Get access

Gratuity, Embodiment, and Reciprocity

Christian Love and Justice in Light of Human Dependency


  • Sandra Sullivan-Dunbar

Sandra Sullivan-Dunbar, Ph.D., Assistant Professor of Christian Ethics, Department of Theology, Crown Center 300, 1032 W. Sheridan Road, Chicago, IL 60660,


Protestant Christian ethicist Timothy Jackson and secular feminist philosopher Eva Feder Kittay each explore the relationship between love or care and justice through the lens of human dependency. Jackson sharply prioritizes agape over justice, whereas Kittay articulates a more complex and integrated understanding of the relationship of care and distributive justice. An account of Christian love and its relation to justice must account for the gratuity, mutuality, and reciprocity that pervade human existence. Such an account must integrate provision for another's basic needs, a feature of agape, with a distributive justice that fairly allocates the material prerequisites of care and the burden of caring labor. Kittay's treatment of care and justice is more adequate to the realities of human embodiment and the social organization of care than Jackson's, but neither offers a fully adequate ground for the moral personhood of all human beings, including deeply dependent persons.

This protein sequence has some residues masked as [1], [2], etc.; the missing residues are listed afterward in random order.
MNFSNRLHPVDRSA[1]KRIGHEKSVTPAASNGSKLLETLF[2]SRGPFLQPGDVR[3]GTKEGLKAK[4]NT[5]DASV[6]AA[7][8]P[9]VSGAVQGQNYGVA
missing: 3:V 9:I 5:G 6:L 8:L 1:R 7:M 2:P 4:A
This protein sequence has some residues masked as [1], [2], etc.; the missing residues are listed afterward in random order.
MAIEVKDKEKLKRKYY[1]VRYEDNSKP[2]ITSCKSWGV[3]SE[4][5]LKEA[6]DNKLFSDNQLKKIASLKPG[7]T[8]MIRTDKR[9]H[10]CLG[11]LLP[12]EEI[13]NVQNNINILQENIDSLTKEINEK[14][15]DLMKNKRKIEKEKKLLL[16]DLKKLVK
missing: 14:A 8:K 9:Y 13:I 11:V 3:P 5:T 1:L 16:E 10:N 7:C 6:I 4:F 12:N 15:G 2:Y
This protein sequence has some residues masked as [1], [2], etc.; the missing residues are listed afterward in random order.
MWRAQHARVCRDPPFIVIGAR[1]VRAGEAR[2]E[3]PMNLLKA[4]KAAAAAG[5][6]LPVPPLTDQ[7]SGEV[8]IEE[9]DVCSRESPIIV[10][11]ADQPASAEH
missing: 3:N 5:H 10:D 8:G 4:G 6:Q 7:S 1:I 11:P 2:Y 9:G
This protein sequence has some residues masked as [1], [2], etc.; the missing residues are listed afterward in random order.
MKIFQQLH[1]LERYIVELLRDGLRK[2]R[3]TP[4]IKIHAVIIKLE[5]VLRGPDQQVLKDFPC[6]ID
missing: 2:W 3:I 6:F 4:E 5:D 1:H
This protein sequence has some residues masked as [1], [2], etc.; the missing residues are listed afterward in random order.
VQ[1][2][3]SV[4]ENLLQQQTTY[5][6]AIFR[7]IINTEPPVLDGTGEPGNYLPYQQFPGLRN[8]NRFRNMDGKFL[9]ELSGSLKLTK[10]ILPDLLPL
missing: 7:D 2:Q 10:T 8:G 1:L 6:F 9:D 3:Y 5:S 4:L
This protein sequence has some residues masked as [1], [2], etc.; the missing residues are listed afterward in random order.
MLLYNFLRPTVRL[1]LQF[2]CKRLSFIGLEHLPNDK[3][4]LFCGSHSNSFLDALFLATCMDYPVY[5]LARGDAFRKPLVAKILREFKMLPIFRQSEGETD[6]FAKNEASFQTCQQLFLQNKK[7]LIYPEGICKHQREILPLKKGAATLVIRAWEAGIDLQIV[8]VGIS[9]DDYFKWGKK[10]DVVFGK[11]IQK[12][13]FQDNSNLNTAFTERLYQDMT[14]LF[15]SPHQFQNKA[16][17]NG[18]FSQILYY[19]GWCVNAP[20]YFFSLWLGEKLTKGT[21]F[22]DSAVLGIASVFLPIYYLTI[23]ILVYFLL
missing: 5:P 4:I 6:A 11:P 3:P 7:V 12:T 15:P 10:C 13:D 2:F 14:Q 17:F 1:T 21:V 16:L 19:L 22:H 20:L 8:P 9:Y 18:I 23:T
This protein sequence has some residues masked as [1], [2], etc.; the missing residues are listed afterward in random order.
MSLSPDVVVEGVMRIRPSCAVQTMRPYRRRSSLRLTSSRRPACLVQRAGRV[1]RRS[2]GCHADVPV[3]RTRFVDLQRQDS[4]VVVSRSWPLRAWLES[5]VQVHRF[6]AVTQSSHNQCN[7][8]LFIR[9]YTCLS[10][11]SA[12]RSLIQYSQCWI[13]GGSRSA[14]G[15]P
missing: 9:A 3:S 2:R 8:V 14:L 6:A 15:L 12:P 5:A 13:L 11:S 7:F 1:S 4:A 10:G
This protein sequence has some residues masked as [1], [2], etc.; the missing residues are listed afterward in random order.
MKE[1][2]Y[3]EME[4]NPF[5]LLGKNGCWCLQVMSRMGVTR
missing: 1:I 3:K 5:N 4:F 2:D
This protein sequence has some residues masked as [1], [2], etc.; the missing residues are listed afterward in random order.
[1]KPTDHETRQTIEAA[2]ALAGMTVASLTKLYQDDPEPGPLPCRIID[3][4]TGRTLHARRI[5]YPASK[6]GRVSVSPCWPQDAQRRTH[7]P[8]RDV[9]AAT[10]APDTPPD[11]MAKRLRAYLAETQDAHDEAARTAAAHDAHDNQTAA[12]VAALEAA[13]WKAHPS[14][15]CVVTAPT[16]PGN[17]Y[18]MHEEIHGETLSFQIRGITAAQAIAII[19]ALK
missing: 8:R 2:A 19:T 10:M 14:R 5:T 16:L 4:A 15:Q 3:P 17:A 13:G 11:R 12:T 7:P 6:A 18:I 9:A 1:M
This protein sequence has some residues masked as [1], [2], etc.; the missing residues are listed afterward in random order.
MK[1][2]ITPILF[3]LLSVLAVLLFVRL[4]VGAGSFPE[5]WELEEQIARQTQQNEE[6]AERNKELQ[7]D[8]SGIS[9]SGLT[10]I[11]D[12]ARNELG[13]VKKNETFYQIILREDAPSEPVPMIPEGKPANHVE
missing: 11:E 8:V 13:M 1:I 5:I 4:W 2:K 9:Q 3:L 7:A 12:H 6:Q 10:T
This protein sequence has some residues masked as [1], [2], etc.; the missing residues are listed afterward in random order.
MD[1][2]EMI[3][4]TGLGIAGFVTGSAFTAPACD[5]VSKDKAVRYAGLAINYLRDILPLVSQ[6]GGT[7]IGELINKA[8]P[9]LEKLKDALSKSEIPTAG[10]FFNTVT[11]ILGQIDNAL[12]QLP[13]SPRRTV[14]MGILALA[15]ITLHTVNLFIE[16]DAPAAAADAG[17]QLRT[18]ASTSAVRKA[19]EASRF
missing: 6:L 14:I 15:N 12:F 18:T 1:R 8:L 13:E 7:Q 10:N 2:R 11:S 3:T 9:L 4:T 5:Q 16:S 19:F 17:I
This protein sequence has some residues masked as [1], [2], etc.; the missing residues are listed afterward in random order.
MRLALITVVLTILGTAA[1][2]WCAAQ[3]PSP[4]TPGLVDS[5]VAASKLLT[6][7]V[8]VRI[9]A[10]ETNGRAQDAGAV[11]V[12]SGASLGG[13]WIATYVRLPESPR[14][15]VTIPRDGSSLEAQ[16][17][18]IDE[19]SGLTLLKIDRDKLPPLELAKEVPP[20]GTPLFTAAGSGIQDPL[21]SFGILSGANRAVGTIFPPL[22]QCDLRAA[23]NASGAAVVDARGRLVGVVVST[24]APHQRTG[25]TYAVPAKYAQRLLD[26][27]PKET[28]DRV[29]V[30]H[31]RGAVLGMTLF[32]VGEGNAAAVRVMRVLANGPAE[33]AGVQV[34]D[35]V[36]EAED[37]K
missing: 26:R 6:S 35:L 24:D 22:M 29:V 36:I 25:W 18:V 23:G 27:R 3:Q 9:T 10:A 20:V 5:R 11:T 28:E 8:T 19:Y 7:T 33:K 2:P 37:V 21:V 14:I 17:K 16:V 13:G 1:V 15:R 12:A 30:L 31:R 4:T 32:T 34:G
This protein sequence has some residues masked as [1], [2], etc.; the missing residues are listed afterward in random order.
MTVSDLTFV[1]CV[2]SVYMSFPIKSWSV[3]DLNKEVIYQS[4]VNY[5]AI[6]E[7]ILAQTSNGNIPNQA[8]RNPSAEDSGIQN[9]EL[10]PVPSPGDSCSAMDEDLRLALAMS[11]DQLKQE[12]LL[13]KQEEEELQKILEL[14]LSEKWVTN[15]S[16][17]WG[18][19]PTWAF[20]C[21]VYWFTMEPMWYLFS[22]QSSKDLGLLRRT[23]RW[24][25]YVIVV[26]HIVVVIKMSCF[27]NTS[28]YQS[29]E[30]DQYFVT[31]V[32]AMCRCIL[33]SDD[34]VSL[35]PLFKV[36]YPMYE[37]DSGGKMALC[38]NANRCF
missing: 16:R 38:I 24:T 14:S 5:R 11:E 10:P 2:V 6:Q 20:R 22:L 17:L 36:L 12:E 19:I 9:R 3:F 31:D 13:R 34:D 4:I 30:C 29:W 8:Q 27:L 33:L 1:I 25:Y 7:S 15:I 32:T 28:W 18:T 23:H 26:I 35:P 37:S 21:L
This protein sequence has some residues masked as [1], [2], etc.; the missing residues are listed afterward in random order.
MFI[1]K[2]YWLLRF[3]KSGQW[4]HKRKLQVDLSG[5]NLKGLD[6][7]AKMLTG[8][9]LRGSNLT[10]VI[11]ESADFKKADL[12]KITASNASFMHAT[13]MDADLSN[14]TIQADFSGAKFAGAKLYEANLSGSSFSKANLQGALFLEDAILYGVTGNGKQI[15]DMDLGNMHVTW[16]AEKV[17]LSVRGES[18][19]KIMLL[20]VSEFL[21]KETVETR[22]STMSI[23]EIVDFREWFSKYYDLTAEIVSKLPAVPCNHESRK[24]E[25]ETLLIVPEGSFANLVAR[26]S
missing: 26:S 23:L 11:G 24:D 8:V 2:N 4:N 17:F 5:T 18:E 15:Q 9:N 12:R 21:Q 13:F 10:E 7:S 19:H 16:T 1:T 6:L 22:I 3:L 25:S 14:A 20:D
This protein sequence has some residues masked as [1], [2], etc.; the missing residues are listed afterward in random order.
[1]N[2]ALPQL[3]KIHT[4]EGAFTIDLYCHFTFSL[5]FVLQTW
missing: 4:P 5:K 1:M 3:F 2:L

Get access to the full text of this article